YOU won't often hear self-depreciation from Apple. In its most recent series of announcements the company has come out with guns blazing, kicking off its ceremonies with numbers that show how quickly its market share is growing and how inept its competitors are at keeping up.
But on Monday, CEO Steve Jobs admitted a flop.
Apple's MobileMe service was far from perfect and Jobs suggested as much in his announcement of the new iCloud suite.
Jobs is known for saying things like "We aren't perfect and we never claimed to be" in interviews, but an outright admission that an Apple product is less than perfect is rare. And, to be fair, that is usually because Apple's products are as good as gadgets get.
Cloud services are a different ballgame, however, and here Apple has had some catching up to do. Google, arguably Apple's chief competitor at the moment, has been inherently better at the online stuff and its Google Apps and associated online services are second to none. Its other rival, Microsoft, has made good inroads with its Windows Live and other cloud services.Apple's new iCloud service is supposed to be its answer to the competition
. It furthers the movement of personal computing "into the cloud" and allows your information to be synchronised between devices without you having to think about it.
Take a picture on your iPhone and it shows up automatically on your Mac or Windows PC. Your music collection is stored online and available on up to 10 of your devices. Third-party applications will also be able to incorporate iCloud support and your computer will backup information in Apple's cloud.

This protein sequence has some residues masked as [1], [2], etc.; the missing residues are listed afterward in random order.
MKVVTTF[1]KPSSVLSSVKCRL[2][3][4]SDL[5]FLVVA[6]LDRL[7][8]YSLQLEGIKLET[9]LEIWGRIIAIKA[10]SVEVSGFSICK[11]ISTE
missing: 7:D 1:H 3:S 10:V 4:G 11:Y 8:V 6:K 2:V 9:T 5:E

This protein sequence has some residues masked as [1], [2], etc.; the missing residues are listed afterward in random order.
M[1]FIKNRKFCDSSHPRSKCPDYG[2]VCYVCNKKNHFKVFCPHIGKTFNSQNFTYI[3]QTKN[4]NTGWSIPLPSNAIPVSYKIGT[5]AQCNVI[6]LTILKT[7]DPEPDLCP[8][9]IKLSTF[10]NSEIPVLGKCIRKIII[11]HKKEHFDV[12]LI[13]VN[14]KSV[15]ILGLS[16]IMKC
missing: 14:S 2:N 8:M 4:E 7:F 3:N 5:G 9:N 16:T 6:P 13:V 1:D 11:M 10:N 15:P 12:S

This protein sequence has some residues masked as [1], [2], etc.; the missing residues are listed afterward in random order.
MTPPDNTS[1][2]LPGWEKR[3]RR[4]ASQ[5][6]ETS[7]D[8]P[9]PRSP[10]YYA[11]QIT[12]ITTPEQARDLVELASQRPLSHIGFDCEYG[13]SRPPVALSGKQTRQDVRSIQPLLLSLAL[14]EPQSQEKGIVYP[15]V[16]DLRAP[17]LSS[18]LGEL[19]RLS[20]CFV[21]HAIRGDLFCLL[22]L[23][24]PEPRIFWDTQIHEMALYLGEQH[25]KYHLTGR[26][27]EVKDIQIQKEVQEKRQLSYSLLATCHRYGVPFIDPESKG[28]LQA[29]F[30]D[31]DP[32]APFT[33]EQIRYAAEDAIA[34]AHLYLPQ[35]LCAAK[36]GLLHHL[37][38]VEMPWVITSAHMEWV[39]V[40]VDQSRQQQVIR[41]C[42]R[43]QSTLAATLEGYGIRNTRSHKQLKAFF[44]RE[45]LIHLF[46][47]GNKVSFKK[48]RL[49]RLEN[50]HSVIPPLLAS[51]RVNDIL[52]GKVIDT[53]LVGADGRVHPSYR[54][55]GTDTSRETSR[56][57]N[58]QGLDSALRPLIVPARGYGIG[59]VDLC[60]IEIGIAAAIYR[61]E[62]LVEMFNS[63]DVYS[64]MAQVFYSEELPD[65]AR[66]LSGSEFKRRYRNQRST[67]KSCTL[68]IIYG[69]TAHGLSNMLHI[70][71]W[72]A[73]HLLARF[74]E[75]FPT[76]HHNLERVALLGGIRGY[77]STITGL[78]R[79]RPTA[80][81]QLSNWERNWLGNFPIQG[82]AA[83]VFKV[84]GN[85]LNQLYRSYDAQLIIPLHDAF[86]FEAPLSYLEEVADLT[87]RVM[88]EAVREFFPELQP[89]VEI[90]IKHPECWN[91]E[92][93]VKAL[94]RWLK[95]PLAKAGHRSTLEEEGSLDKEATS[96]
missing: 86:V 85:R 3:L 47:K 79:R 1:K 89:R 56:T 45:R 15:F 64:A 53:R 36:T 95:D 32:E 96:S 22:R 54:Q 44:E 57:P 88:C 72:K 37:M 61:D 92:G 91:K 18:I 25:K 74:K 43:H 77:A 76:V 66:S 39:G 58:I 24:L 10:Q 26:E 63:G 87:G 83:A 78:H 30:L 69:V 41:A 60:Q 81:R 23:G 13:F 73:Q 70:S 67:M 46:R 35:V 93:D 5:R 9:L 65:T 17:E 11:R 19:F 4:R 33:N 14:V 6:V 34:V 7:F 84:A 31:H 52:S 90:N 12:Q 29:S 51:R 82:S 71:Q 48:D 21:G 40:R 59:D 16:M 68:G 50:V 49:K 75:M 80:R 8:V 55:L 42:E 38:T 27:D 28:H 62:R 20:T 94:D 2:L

"Now I know what you're thinking," said Jobs as he announced iCloud, "Why should I believe them? They're the ones who brought us MobileMe.
"It wasn't our finest hour - let me just say that - but we learnt a lot from it."
Last year I met someone who worked on the MobileMe project at Apple. To say that Jobs was less than impressed with the outcomes would be an understatement. He apparently hated the product outright and told his development team as much.
MobileMe was expensive at $99 per year, per user, but I enjoyed my testing of it. It allowed you to keep your calendar, address book and email in sync across your computer, iPhone and other devices. It was not a perfect service, but it worked pretty well.
The only part I didn't like was the email, which was nowhere near as flexible as, for example, Google's Gmail which allows you to use your own domain name, among other features Apple didn't have.
If MobileMe was Apple doing cloud services badly, then I can't wait to see iCloud in action. It is not a new idea, but Apple seems to have put it together rather elegantly. We won't see it until around September, but it looks good in demonstrations.
And it is free of charge - which it has to be in order to be competitive.
Apple has spent billions on a data centre in North Carolina that will house the new service and the many petabytes of data it is sure to consume over time.
It has to work. Apple is very good at making products that people will do anything to get their hands on, but it has fallen behind in terms of bundled services.
Without a solid cloud play Apple can't offer its customers the same kind of flexibility available from Google or Microsoft. Time will tell if the company has what it takes.